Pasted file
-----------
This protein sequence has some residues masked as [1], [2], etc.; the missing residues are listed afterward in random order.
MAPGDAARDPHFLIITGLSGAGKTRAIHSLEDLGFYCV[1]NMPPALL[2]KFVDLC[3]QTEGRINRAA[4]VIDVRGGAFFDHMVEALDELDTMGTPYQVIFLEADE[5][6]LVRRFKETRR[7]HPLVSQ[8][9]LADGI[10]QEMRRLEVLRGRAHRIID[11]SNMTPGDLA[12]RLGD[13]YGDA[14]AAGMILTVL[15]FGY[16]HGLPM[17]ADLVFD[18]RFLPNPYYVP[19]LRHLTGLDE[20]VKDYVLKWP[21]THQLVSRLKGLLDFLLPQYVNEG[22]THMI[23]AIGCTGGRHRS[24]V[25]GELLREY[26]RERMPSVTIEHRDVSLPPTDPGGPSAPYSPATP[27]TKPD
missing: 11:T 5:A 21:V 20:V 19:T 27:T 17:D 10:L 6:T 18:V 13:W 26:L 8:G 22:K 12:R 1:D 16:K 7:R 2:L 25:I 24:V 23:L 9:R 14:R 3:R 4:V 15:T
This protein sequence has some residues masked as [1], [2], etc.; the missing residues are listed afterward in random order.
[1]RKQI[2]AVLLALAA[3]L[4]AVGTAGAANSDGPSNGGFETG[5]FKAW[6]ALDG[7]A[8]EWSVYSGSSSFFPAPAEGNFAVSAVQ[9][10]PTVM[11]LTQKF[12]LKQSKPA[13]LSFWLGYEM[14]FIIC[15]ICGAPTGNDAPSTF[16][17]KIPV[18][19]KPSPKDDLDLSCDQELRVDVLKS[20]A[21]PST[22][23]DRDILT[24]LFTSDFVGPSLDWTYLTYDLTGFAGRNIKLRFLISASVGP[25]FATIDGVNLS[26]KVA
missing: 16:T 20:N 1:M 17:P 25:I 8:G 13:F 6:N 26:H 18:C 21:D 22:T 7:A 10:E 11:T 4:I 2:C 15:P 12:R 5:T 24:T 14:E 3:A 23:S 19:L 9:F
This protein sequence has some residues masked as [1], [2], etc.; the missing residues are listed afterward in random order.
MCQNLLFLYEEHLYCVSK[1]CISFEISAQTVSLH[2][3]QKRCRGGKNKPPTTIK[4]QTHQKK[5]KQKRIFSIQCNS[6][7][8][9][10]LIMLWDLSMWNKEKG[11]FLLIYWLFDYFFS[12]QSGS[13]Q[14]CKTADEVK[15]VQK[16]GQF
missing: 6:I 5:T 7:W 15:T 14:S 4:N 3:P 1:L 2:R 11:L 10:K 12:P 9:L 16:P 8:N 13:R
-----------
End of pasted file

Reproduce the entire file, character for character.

This protein sequence has some residues masked as [1], [2], etc.; the missing residues are listed afterward in random order.
MAPGDAARDPHFLIITGLSGAGKTRAIHSLEDLGFYCV[1]NMPPALL[2]KFVDLC[3]QTEGRINRAA[4]VIDVRGGAFFDHMVEALDELDTMGTPYQVIFLEADE[5][6]LVRRFKETRR[7]HPLVSQ[8][9]LADGI[10]QEMRRLEVLRGRAHRIID[11]SNMTPGDLA[12]RLGD[13]YGDA[14]AAGMILTVL[15]FGY[16]HGLPM[17]ADLVFD[18]RFLPNPYYVP[19]LRHLTGLDE[20]VKDYVLKWP[21]THQLVSRLKGLLDFLLPQYVNEG[22]THMI[23]AIGCTGGRHRS[24]V[25]GELLREY[26]RERMPSVTIEHRDVSLPPTDPGGPSAPYSPATP[27]TKPD
missing: 11:T 5:A 21:V 20:V 19:T 27:T 17:D 10:L 6:T 18:V 13:W 26:L 8:G 22:K 12:R 1:D 16:K 7:R 2:L 25:I 24:V 23:L 9:R 14:R 3:R 4:V 15:T
This protein sequence has some residues masked as [1], [2], etc.; the missing residues are listed afterward in random order.
[1]RKQI[2]AVLLALAA[3]L[4]AVGTAGAANSDGPSNGGFETG[5]FKAW[6]ALDG[7]A[8]EWSVYSGSSSFFPAPAEGNFAVSAVQ[9][10]PTVM[11]LTQKF[12]LKQSKPA[13]LSFWLGYEM[14]FIIC[15]ICGAPTGNDAPSTF[16][17]KIPV[18][19]KPSPKDDLDLSCDQELRVDVLKS[20]A[21]PST[22][23]DRDILT[24]LFTSDFVGPSLDWTYLTYDLTGFAGRNIKLRFLISASVGP[25]FATIDGVNLS[26]KVA
missing: 16:T 20:N 1:M 17:P 25:I 8:G 13:F 6:N 26:H 18:C 21:D 22:T 7:A 10:E 11:T 4:I 2:C 15:P 12:R 5:T 24:T 14:E 3:A 23:S 19:L 9:F
This protein sequence has some residues masked as [1], [2], etc.; the missing residues are listed afterward in random order.
MCQNLLFLYEEHLYCVSK[1]CISFEISAQTVSLH[2][3]QKRCRGGKNKPPTTIK[4]QTHQKK[5]KQKRIFSIQCNS[6][7][8][9][10]LIMLWDLSMWNKEKG[11]FLLIYWLFDYFFS[12]QSGS[13]Q[14]CKTADEVK[15]VQK[16]GQF
missing: 6:I 5:T 7:W 15:T 14:S 4:N 3:P 1:L 2:R 11:L 10:K 12:P 9:L 16:P 8:N 13:R